Yet another Indian attempt to get the United Nations to act against terrorist leaders and organizations has run aground. An application to the UN Security Council Sanctions Committee to designate Pakistan-based Jaish-e-Mohammed chief, Maulana Masood Azhar, as terrorist was rejected recently when China blocked the move.
China was the only country in the 15-member UN Security Council (UNSC) to oppose Azhar’s inclusion in a UN blacklist of terrorist individuals, entities, organizations and groups.
Azhar does not qualify to be designated as a “terrorist” as his case “did not meet the requirements” of the UNSC, said China’s permanent representative to the UN Liu Jieyi to media, explaining his government’s decision to put Azhar’s blacklisting on “technical hold.”
China needs “more clarification, more evidence,” said Ruan Zongze, executive vice president of China Institute of International Studies and minister counselor at the Chinese Embassy in the United States.
Had Azhar been included in the UN blacklist, his funds, financial assets and economic resources worldwide would have been frozen.
A participant in the anti-Soviet jihad in Afghanistan, Azhar turned his attention to India in the 1990s when he was involved in the anti-India insurgency in Jammu and Kashmir. Indian authorities arrested him in 1994 but freed him in exchange for 155 passengers held hostage in an Indian Airlines aircraft IC814 that was hijacked to Kandahar in Afghanistan in December 1999.
Azhar founded the Jaish soon after and has since then plotted several major attacks in India including a suicide bombing of the Jammu and Kashmir legislative assembly in Srinagar in October 2001 and an attack on India’s parliament building in New Delhi in December that year. More recently, he is said to have masterminded the attack on the Indian Air Force forward base in Pathankot on January 3 and the Indian consulate in Mazar-e-Sharif in Afghanistan a day later.
Designated a terrorist organization in several countries including India, the US, United Kingdom, Australia and Canada, the Jaish was included in the UN’s al-Qaeda sanctions list in October 2002. However, thanks to China’s blocking of India’s move in the UN, the Jaish leader will stay out of the blacklist.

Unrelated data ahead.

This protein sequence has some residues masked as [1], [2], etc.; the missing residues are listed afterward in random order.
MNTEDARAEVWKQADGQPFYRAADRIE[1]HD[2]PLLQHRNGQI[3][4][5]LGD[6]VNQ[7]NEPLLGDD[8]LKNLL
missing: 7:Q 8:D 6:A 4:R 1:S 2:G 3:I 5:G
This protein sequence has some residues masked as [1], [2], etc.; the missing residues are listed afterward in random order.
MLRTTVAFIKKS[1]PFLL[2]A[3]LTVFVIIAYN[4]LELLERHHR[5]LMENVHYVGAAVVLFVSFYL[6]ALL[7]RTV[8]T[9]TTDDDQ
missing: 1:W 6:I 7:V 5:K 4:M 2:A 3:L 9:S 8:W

China’s decision is widely believed to be the outcome of its friendship with Pakistan.
Although Pakistan designated the Jaish as a terrorist organization in 2002, its intelligence agency, the Inter-Services Intelligence, has provided it with robust support. It encouraged Azhar’s founding of Jaish and has allowed him to operate freely on Pakistani soil. The Jaish is allowed to solicit funds through advertisements and public rallies. It operates not from remote forests but out of its 16-acre headquarters in Bahawalpur in Pakistan’s Punjab province.
This support has enabled the Jaish to grow quietly into one of Pakistan’s largest jihadist organizations. China’s recent decision at the UN will facilitate this growth further.
This is not the first time China has blocked UN action against a Pakistan-backed and anti-India terrorist organizations and their leaders. It has placed “technical holds” on India’s earlier attempts to have Azhar, the Lashkar-e-Toiba’s Abdur Rehman Makki and Azam Cheema and the Hizbul Mujahideen’s Syed Salahuddin included in the UN’s terrorist list.
China placed “technical holds” repeatedly to block the listing of Jamaat-ud-Dawa (JuD), a front of the LeT, as a terrorist group. And it was only after the 2008 Mumbai attacks that China, anxious to avoid global isolation over the killing of 167 people in the attacks, voted in the UNSC to declare the JuD a terrorist organization and impose sanctions on its leaders.
Again, last year when India sought UN censure of Pakistan for releasing LeT commander and Mumbai attacks mastermind, Zaki-ur Rehman Lakhvi, China swiftly came to the defense of its all-weather friend. It imposed a “technical hold” on the Indian move to embarrass and isolate Pakistan.
Understandably, China’s moves in the UN to firewall Pakistan’s support to anti-India terrorist groups has ruffled feathers in Delhi. Not only is this undermining India’s effort to draw UN support for its campaign to weaken these terrorist groups but also it underscores China’s duplicitous approach to terrorism.
Beijing seeks global support for weakening militant Uighur Islamists but refrains from backing India’s efforts to weaken groups like the Jaish and the LeT.
Since 2007, India and China have engaged in joint counter-terrorism exercises. In November 2015, India and China issued a joint statement envisaging counter-terrorism co-operation, including “exchanging information on terrorist activities, terrorist groups and their linkages, exchanging experiences on anti-hijacking, hostage situations and other terrorism-related crimes and coordinating positions on anti-terrorism endeavors at regional and multilateral levels and supporting each other.”
China’s blocking of India’s bid to have the UN designate Azhar a terrorist reaffirms the fact that Sino-Indian counter-terrorism co-operation remains only on paper. Clearly, its friendship with Pakistan is standing in the way of China “supporting,” “coordinating positions” or cooperating meaningfully with India in tackling terrorism.
Sudha Ramachandran is an independent journalist/researcher based in Bangalore, India who writes on South Asian political and security issues. She can be reached at firstname.lastname@example.org